Actresses turn to reikiduring the write strikes, Ashli Haynes, Holly Cinnamon, and Kyra Jones are grappling with a mixture of anxiety, fatigue, and frustration as the strikes persist.
The Writers Guild of America (WGA) strike has endured for more than 120 days, while the Screen Actors Guild-American Federation of Television and Radio Artists (SAG-AFTRA) strike has crossed the 50-day mark. These prolonged strikes have disrupted the entire entertainment industry, with no clear resolution in sight, despite renewed negotiations between the WGA and the Alliance of Motion Picture and Television Producers (AMPTP). Film and television productions remain at a standstill, leaving those in the industry without work and struggling to meet their financial obligations.
For creative professionals in the entertainment sector, financial challenges and job insecurity have always been persistent concerns. However, the strikes have heightened these worries. Haynes, Cinnamon, and Jones all express a strong desire to return to work, but they are equally committed to fighting for fair working conditions, even if it means enduring the stress and anxiety that accompanies these strikes.
Ashli Haynes made her breakthrough in the world of entertainment with a lead role in the series "Leimert Park," a debut showcased at Sundance in 2018. This opportunity marked a significant milestone in her career, working alongside Homegrown Pictures and Macro, eventually culminating in the show becoming a BET+ original production.
Beyond her role in "Leimert Park," Haynes secured a recurring part as Courtney in the Lena Waithe-produced BET series, "Twenties." She reflected on her journey with pride, having appeared in five out of eight episodes in Season 1 and three episodes in Season 2, describing it as a manifestation of her aspirations.
"Twenties" initially premiered its first season in March 2020, with a second season renewal, albeit delayed due to the COVID-19 pandemic. During this period, Haynes faced a disconcerting issue—untimely payments. According to industry standards, actors should receive their initial payment two weeks after an episode wraps, and residual payments should follow within one to four months after the episode airs.
However, Haynes claimed that this norm didn't apply to her or the cast. Residual payments for the first season didn't materialize until preparations for the second season were underway.
"Then all of a sudden those checks were in the mail," she remarked. "Even though the second season of 'Twenties' aired in December 2021, we still have not been paid residuals for the second season."
While the series hasn't been officially canceled, its future remains uncertain.
The current strikes in the industry have further exacerbated the financial challenges faced by writers and actors like Haynes. Stress and mounting bills have become part of their daily lives. Nevertheless, Haynes remains resolute in her belief in fighting for justice and what she deems right.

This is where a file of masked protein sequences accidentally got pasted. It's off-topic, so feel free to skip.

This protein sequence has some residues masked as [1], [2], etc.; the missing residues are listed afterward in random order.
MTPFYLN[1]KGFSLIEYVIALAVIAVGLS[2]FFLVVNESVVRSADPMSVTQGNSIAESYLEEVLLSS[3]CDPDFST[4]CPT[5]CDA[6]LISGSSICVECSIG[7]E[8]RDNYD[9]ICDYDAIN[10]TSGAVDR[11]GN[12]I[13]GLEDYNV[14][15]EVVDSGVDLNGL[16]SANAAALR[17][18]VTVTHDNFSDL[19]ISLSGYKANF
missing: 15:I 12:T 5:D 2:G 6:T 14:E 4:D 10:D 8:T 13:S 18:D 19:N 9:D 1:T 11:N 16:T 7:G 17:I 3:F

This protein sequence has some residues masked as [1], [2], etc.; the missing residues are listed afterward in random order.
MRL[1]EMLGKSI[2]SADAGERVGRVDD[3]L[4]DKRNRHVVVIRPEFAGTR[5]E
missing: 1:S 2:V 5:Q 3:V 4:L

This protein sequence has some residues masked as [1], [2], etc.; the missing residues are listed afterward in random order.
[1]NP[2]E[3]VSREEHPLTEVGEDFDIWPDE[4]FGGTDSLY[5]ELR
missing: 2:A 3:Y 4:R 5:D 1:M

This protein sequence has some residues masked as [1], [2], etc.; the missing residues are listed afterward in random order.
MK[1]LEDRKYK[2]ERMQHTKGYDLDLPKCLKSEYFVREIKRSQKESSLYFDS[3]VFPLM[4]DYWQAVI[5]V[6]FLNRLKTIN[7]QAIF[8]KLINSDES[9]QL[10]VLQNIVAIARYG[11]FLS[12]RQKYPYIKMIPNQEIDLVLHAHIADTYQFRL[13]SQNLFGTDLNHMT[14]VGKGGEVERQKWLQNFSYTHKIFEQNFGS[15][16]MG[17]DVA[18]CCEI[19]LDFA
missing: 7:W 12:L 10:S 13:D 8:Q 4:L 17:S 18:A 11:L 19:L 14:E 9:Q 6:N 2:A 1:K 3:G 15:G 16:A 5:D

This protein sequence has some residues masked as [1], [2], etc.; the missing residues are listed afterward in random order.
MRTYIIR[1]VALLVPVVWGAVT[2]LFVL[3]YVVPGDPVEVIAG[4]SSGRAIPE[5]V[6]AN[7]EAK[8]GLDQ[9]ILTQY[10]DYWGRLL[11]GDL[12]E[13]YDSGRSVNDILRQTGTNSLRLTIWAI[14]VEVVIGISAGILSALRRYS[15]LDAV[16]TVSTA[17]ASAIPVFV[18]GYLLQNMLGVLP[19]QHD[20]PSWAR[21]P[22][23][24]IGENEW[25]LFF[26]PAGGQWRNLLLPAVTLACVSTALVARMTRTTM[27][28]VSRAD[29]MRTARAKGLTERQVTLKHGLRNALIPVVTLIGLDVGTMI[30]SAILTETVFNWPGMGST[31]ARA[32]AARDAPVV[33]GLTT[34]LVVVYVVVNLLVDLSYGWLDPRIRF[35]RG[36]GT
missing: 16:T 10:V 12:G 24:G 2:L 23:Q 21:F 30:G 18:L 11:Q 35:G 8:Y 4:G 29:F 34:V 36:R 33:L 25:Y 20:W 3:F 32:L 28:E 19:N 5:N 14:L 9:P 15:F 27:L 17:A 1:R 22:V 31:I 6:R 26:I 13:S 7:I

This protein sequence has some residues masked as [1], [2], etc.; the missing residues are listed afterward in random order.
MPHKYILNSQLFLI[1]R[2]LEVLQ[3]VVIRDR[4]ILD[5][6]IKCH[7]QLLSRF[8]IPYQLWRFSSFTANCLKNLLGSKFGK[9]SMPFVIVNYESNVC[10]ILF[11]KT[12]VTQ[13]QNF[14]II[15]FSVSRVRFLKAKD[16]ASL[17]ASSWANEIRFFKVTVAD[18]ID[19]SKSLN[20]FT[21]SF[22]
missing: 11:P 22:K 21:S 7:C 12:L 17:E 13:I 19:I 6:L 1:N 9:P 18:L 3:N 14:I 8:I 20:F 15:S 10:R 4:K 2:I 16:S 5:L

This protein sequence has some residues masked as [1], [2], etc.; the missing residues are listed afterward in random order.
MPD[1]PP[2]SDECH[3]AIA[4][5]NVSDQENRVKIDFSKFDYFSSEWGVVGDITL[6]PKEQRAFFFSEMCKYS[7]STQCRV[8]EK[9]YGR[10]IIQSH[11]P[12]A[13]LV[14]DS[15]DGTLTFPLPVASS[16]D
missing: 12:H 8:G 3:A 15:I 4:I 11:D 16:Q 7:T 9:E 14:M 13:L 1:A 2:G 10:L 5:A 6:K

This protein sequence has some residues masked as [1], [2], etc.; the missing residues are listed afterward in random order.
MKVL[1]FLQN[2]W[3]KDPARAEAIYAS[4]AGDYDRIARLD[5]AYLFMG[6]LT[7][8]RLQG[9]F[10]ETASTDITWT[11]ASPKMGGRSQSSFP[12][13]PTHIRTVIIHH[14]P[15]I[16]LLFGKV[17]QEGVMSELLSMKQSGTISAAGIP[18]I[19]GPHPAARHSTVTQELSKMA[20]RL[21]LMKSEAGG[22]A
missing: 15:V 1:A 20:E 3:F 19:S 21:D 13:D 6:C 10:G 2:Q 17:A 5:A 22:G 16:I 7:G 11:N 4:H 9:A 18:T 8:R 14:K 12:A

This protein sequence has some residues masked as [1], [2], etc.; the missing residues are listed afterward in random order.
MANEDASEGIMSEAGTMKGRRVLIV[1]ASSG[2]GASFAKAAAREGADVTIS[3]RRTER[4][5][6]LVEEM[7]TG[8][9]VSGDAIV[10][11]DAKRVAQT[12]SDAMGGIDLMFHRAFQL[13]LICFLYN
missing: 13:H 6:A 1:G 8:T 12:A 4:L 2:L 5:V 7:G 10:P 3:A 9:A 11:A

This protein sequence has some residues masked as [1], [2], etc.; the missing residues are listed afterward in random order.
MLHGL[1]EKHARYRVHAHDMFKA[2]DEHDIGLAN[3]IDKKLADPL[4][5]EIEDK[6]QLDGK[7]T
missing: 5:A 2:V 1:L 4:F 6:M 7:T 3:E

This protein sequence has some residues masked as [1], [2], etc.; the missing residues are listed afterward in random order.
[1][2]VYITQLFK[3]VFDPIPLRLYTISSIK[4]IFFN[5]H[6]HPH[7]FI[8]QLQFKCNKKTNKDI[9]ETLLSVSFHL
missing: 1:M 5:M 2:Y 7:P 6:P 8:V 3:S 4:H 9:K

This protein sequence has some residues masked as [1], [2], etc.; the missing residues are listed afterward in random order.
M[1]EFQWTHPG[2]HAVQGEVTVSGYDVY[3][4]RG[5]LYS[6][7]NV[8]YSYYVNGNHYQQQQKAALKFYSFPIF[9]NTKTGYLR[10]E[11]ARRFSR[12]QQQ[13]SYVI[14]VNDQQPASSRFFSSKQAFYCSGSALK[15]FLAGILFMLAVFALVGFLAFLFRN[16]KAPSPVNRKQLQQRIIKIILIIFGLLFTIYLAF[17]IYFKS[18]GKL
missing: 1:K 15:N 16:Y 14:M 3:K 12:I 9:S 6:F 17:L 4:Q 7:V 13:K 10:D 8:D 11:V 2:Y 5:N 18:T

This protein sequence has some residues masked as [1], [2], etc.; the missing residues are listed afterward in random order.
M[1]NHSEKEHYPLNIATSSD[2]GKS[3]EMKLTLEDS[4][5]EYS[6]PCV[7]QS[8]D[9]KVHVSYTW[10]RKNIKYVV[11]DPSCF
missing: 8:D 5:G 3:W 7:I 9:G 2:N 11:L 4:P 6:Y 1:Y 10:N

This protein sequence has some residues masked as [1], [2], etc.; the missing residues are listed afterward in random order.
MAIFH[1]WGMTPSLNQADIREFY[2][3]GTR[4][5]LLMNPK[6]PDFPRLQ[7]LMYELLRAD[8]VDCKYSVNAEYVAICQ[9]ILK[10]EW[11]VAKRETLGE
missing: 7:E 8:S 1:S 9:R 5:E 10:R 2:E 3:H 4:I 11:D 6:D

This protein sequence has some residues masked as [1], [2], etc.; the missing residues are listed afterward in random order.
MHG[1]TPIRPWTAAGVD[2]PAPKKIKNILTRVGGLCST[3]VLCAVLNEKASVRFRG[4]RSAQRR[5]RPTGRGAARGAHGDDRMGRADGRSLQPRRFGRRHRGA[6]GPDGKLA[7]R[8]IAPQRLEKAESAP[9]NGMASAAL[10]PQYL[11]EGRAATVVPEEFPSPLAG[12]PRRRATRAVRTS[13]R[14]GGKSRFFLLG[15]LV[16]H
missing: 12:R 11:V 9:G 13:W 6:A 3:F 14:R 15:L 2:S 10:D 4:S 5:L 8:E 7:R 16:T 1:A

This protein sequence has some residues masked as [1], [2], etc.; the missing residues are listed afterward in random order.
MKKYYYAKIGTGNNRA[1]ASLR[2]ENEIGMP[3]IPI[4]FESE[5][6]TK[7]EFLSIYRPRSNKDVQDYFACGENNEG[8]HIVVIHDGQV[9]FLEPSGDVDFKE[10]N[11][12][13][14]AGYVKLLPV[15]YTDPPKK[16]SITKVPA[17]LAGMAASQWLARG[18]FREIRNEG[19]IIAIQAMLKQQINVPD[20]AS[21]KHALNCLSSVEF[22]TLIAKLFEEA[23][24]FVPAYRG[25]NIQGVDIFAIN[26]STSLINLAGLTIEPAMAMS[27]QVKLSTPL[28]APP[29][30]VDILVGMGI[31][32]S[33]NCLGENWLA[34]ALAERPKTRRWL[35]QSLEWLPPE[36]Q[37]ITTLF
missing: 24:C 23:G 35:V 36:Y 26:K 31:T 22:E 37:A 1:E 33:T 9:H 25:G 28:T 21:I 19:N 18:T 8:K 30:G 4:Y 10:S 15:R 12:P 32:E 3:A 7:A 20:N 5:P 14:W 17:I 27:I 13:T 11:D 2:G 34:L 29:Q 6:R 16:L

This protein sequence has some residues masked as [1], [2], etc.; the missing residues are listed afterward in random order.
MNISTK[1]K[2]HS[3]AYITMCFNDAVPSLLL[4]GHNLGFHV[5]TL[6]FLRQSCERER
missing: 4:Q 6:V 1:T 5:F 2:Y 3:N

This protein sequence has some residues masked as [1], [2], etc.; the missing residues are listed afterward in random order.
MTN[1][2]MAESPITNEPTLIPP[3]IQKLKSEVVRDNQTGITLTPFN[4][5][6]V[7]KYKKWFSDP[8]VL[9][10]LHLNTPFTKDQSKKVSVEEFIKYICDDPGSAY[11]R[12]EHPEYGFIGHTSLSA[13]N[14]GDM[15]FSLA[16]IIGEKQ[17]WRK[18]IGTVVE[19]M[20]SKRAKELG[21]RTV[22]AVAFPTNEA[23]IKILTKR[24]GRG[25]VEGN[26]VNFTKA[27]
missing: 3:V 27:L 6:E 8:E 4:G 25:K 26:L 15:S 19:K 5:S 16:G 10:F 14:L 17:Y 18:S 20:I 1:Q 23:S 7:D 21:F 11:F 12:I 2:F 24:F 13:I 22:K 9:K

To mitigate the financial strain, Haynes ventured into entrepreneurship, establishing a mobile spiritual shop named "The Star Magic School Bus." Her refuge offers a range of services, including tarot readings, Reiki, sound healing, and the sale of spiritual goods.
For Haynes, the heart of television and film lies in collaboration. She underscores the need for those in influential positions to care about every individual in the industry, regardless of their status. In her view, it's this mutual support that sustains the magic of cinema and television.
Efforts to obtain a response from BET regarding the issue of residual payments were met with silence as the network declined to comment.
Canadian actress Holly Cinnamon, known for her role in Netflix's "Daredevil," shared her experiences with the industry's complexities. She highlighted the frustration of holding her schedule for five months without pay and the challenges of working for free on unpaid script readings. Cinnamon stressed the need for more transparency in residual payments, which often fluctuate significantly, making financial planning difficult.
Despite her struggles, Cinnamon is proactive, returning to teaching yoga to make ends meet and working on her first studio album under her label, "The Female Gayze." She hopes for a swift resolution to the strikes and greater transparency in determining pay rates.
“I just don’t think AI can be a part of the creation process,” she said. “If there’s no humanity in something essentially about human storytelling, what kind of quality material can it produce?”- Kyra Jones
Kyra Jones, who joined SAG-AFTRA in 2020, shared her experiences as both an actor and a writer. She discussed the disparities in payment structures between actors and writers, with writers often receiving weekly rates while actors are paid per episode. Jones also raised concerns about missing residuals and their impact on her financial stability.
Jones, like her colleagues, is wary of the potential influence of AI in the entertainment industry, fearing that it may prioritize quantity over quality. She expressed concern that marginalized voices in the industry could be left out as AI adoption increases.
While the strikes have created financial challenges for Jones, she has managed to secure a part-time job at Northwestern University to help cover her rent. She finds solace in the solidarity within the writing community and the connections forged during these challenging times.
As the strikes continue, these actresses, along with many others in the entertainment industry, face ongoing financial pressures but remain committed to fighting for fair working conditions and maintaining the integrity of storytelling in the face of potential AI disruption.